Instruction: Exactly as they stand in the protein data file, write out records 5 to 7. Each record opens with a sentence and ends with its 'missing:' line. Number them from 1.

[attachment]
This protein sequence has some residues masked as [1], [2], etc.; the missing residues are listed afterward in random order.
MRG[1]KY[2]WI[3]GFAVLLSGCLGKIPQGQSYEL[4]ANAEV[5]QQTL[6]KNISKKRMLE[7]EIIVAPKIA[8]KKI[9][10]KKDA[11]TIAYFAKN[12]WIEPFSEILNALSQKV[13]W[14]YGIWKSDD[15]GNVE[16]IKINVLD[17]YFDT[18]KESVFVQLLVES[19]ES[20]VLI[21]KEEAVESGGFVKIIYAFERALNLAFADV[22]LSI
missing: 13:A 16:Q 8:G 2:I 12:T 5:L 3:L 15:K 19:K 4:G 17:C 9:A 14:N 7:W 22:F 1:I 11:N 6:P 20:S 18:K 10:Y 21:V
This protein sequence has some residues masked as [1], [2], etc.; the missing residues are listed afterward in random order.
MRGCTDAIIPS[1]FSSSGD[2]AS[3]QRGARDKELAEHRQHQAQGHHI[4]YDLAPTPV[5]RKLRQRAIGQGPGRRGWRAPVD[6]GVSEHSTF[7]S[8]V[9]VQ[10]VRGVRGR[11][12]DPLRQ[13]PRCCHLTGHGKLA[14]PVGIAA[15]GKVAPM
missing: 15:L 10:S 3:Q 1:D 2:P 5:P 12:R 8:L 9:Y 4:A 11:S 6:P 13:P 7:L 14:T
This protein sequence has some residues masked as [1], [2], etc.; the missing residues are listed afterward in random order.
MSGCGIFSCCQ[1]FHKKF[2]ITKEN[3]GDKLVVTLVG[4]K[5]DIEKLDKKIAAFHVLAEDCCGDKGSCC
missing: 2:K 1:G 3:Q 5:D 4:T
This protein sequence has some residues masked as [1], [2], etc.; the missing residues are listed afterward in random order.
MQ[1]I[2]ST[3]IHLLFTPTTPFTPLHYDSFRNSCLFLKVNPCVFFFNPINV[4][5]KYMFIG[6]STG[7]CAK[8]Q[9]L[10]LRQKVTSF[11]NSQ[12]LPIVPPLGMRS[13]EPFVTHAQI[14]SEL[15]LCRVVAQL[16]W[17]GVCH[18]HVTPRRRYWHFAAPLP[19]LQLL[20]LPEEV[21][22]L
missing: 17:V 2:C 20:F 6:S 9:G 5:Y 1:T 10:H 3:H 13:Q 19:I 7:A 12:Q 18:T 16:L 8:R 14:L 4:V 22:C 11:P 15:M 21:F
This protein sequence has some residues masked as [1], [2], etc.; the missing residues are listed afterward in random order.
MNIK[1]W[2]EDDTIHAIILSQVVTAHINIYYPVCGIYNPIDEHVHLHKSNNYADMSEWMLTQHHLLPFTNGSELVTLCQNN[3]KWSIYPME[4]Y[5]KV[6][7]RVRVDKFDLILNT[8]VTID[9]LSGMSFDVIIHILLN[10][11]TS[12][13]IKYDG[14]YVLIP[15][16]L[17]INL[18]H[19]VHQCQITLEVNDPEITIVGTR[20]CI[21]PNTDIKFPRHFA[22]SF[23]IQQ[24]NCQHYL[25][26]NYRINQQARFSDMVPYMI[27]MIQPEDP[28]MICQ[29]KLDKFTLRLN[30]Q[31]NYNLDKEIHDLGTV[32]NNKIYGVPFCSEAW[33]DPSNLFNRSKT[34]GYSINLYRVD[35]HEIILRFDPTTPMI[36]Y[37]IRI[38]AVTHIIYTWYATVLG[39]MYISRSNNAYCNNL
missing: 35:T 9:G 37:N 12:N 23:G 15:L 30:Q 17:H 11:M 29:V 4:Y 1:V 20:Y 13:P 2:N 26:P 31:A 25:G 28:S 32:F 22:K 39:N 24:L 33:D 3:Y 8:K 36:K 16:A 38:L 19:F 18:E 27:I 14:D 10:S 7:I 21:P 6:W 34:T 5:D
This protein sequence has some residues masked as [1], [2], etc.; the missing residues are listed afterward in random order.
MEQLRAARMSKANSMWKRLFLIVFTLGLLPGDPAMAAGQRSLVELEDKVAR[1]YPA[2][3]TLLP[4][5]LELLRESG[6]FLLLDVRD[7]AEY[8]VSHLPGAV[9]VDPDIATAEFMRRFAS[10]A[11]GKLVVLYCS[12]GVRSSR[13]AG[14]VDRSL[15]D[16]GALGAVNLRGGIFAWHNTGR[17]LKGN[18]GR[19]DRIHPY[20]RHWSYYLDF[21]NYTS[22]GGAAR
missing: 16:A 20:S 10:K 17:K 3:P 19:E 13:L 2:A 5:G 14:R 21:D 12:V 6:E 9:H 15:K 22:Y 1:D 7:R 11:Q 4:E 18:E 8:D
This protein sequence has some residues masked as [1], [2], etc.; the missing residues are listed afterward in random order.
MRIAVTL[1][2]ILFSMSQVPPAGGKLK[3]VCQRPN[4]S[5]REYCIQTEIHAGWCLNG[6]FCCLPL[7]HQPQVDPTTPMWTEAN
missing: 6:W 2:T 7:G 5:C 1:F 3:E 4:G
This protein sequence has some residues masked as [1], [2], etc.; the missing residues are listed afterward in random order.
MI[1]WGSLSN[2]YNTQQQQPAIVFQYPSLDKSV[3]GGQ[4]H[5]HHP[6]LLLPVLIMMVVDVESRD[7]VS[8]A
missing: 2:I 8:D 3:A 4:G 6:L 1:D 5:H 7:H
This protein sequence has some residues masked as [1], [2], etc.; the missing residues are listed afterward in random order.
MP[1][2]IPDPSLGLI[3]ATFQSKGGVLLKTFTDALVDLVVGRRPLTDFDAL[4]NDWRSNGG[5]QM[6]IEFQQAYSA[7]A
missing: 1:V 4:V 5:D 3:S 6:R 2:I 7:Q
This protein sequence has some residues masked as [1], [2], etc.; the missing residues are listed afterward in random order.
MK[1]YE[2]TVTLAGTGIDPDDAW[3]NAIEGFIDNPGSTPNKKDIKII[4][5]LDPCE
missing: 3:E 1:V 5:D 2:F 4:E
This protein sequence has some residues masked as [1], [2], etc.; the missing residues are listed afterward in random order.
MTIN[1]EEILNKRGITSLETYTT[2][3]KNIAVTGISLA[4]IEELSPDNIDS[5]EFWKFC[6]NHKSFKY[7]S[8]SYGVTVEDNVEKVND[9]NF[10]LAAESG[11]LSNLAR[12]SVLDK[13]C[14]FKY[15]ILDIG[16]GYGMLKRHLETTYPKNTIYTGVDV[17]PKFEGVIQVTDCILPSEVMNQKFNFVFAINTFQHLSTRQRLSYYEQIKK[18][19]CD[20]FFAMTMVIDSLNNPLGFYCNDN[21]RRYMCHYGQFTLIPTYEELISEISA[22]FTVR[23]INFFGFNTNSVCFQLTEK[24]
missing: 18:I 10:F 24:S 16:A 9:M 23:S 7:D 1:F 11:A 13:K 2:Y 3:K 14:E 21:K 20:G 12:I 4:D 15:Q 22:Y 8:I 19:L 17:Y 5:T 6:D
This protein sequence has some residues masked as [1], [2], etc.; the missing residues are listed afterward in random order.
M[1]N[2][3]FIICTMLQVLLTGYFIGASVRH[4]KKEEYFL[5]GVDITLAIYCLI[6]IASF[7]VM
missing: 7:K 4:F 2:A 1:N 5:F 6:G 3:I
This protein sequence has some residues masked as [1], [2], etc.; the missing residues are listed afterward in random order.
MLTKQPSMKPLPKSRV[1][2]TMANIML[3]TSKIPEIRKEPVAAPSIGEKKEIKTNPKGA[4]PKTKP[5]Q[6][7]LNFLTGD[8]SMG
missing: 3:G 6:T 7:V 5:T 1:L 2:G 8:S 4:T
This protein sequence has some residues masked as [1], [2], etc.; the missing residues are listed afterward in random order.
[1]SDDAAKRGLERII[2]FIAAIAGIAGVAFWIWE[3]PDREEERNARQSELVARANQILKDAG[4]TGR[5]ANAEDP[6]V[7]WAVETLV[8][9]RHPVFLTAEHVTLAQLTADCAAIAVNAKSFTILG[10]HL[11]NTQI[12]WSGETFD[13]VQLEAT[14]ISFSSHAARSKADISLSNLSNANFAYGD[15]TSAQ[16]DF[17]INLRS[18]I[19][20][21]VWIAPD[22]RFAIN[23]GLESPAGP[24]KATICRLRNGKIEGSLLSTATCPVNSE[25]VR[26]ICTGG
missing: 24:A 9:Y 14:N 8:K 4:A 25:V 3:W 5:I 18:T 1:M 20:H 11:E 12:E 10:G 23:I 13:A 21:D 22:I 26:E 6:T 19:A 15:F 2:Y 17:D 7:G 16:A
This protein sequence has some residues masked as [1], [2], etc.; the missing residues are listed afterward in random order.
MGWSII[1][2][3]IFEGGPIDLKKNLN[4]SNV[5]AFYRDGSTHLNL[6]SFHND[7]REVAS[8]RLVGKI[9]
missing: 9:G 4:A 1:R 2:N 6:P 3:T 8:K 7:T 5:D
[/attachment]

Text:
This protein sequence has some residues masked as [1], [2], etc.; the missing residues are listed afterward in random order.
MNIK[1]W[2]EDDTIHAIILSQVVTAHINIYYPVCGIYNPIDEHVHLHKSNNYADMSEWMLTQHHLLPFTNGSELVTLCQNN[3]KWSIYPME[4]Y[5]KV[6][7]RVRVDKFDLILNT[8]VTID[9]LSGMSFDVIIHILLN[10][11]TS[12][13]IKYDG[14]YVLIP[15][16]L[17]INL[18]H[19]VHQCQITLEVNDPEITIVGTR[20]CI[21]PNTDIKFPRHFA[22]SF[23]IQQ[24]NCQHYL[25][26]NYRINQQARFSDMVPYMI[27]MIQPEDP[28]MICQ[29]KLDKFTLRLN[30]Q[31]NYNLDKEIHDLGTV[32]NNKIYGVPFCSEAW[33]DPSNLFNRSKT[34]GYSINLYRVD[35]HEIILRFDPTTPMI[36]Y[37]IRI[38]AVTHIIYTWYATVLG[39]MYISRSNNAYCNNL
missing: 35:T 9:G 37:N 12:N 23:G 15:L 30:Q 17:H 11:M 29:V 4:Y 1:V 20:Y 13:P 2:N 26:P 31:A 25:G 28:S 32:F 22:K 39:N 24:L 33:D 3:Y 8:K 36:K 16:A 38:L 19:F 18:E 27:I 14:D 10:S 7:I 21:P 6:W 34:T 5:D
This protein sequence has some residues masked as [1], [2], etc.; the missing residues are listed afterward in random order.
MEQLRAARMSKANSMWKRLFLIVFTLGLLPGDPAMAAGQRSLVELEDKVAR[1]YPA[2][3]TLLP[4][5]LELLRESG[6]FLLLDVRD[7]AEY[8]VSHLPGAV[9]VDPDIATAEFMRRFAS[10]A[11]GKLVVLYCS[12]GVRSSR[13]AG[14]VDRSL[15]D[16]GALGAVNLRGGIFAWHNTGR[17]LKGN[18]GR[19]DRIHPY[20]RHWSYYLDF[21]NYTS[22]GGAAR
missing: 16:A 20:S 10:K 17:K 3:P 19:E 13:L 2:A 5:G 14:R 21:D 12:V 6:E 9:H 15:K 22:Y 1:D 7:R 11:Q 4:E 18:E 8:D
This protein sequence has some residues masked as [1], [2], etc.; the missing residues are listed afterward in random order.
MRIAVTL[1][2]ILFSMSQVPPAGGKLK[3]VCQRPN[4]S[5]REYCIQTEIHAGWCLNG[6]FCCLPL[7]HQPQVDPTTPMWTEAN
missing: 6:W 2:T 7:G 5:C 1:F 3:E 4:G